Friction starts fires, but ambition changes worlds

A year ago this week I was delivering the keynote speech at the Future Money conference in London. Next week I will be delivering a talk at Fintech North as part of Leeds Digital Festival.

In between the two events my attitude to the coming transformations has become significantly more cautious. Not pessimistic, as suggested by F6S/tech.eu’s Jon Bradford, but concerned that the opportunity is so great that it cannot possibly be fulfilled.

The risk, and the fear, come from the fact that the opportunity is not purely commercial, it is social.

A year ago I spoke about the various frictions in the financial system that were the ignition points for new innovation: the speed and cost of moving money and taking payments; a lack of trust in the big banks. Today more friction points are being exposed and exploited all the time, driving the fintech boom.

But each new innovation seems to be an incremental improvement. A profitable sliver shaved off the giant banks, while the core remains unchanged. As Chris Gledhill, one of the other speakers at Future Money, put it when he left Lloyds to found Secco“Even outside [the banks], the FinTech communities are innovating around existing financial protocols — making them cheaper, faster, better. They’re not trying to actually reinvent these things.”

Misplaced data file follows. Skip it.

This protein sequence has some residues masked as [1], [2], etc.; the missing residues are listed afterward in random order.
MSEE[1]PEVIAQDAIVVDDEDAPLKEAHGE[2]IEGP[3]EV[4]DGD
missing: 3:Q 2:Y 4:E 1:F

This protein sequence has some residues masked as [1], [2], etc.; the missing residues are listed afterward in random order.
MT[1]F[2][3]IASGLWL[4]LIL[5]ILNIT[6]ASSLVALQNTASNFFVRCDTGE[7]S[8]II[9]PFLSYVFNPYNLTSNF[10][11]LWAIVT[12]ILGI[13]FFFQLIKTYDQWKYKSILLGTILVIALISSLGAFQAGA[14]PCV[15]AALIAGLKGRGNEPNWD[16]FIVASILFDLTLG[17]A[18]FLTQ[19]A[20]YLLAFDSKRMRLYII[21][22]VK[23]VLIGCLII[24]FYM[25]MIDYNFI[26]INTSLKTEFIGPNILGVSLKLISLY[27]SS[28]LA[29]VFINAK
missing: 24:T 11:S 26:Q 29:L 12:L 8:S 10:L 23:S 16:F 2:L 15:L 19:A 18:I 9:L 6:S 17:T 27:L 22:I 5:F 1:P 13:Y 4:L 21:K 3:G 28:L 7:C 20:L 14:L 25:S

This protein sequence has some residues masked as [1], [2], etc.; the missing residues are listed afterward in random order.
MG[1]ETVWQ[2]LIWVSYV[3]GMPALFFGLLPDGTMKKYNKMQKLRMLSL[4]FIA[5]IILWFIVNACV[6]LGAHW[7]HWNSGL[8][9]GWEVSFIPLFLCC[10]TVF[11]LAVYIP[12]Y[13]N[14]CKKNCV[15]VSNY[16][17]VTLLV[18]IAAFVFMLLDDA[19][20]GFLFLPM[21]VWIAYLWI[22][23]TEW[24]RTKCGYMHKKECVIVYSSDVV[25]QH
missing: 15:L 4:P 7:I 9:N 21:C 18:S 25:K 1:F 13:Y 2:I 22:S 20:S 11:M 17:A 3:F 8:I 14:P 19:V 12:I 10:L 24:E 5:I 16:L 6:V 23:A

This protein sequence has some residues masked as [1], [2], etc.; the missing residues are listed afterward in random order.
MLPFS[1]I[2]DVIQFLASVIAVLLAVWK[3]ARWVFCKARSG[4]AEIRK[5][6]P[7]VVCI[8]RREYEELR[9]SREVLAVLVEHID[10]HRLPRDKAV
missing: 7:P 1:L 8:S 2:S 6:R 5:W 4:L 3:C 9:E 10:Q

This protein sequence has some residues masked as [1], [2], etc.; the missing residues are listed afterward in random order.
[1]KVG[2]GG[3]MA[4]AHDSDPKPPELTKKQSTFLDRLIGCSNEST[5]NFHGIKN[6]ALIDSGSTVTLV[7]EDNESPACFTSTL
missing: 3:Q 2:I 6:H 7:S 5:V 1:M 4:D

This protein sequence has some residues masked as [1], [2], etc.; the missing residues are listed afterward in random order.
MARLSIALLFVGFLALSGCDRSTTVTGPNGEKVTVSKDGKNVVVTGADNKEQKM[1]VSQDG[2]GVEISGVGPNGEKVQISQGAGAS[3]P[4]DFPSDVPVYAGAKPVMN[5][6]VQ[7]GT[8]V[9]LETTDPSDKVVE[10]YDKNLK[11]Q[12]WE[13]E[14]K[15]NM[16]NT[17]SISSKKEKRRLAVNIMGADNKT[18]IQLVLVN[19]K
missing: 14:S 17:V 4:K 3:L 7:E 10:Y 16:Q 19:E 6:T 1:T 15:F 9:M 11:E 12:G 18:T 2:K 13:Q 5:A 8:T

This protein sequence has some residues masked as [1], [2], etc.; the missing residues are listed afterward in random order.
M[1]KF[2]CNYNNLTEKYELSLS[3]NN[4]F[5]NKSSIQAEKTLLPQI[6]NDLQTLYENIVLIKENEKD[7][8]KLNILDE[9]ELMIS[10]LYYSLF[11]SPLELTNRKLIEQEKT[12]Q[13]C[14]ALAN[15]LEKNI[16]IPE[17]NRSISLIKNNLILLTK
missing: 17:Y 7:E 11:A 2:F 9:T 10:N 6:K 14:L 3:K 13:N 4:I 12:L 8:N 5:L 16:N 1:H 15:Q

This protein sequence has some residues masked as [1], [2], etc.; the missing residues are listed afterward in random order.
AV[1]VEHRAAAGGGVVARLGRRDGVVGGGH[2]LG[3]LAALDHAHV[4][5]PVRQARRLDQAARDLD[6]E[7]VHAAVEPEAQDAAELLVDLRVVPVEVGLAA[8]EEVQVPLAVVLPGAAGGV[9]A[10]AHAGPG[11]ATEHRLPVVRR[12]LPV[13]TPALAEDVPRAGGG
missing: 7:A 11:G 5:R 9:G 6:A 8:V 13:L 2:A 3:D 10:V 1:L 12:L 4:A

What we have with the advent of technologies like the blockchain and its derivatives is an opportunity to reinvent the very structure of our financial system. The balance of power. The centralised nature. Not just to eliminate friction but to embed greater fairness.

This might sound like socialist moralising but really it should appeal to anyone of an entrepreneurial nature. By lowering friction but also redistributing power we can create a much more open marketplace. New platforms for innovation but also lower barriers to raising money, and collecting it from customers. Simpler access to new markets, nationally and internationally.

I am hugely hopeful that our financial system two decades from now looks radically different to how it does today. More open. More distributed. Lower cost and lower friction.

Will that come from individual innovations? Or does it require someone with a larger vision?

I’m not sure.

So I remain hopeful, but cautious.

This post forms part of my Future of Business series. For more posts on this subject, visit the Future of Business page.

Tom Cheesewright

https://tomcheesewright.com/futurist-speaker

Futurist speaker Tom Cheesewright is one of the UK's leading commentators on technology and tomorrow. Tom has worked with a huge range of organisations across a variety of markets, to help them to see a clear vision of tomorrow, share that vision and respond with agility. Tom draws on his experience to create original, compelling talks that are keyed to the experience of the audience but which surprise and shock with unexpected facts and examples.

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Tom Cheesewright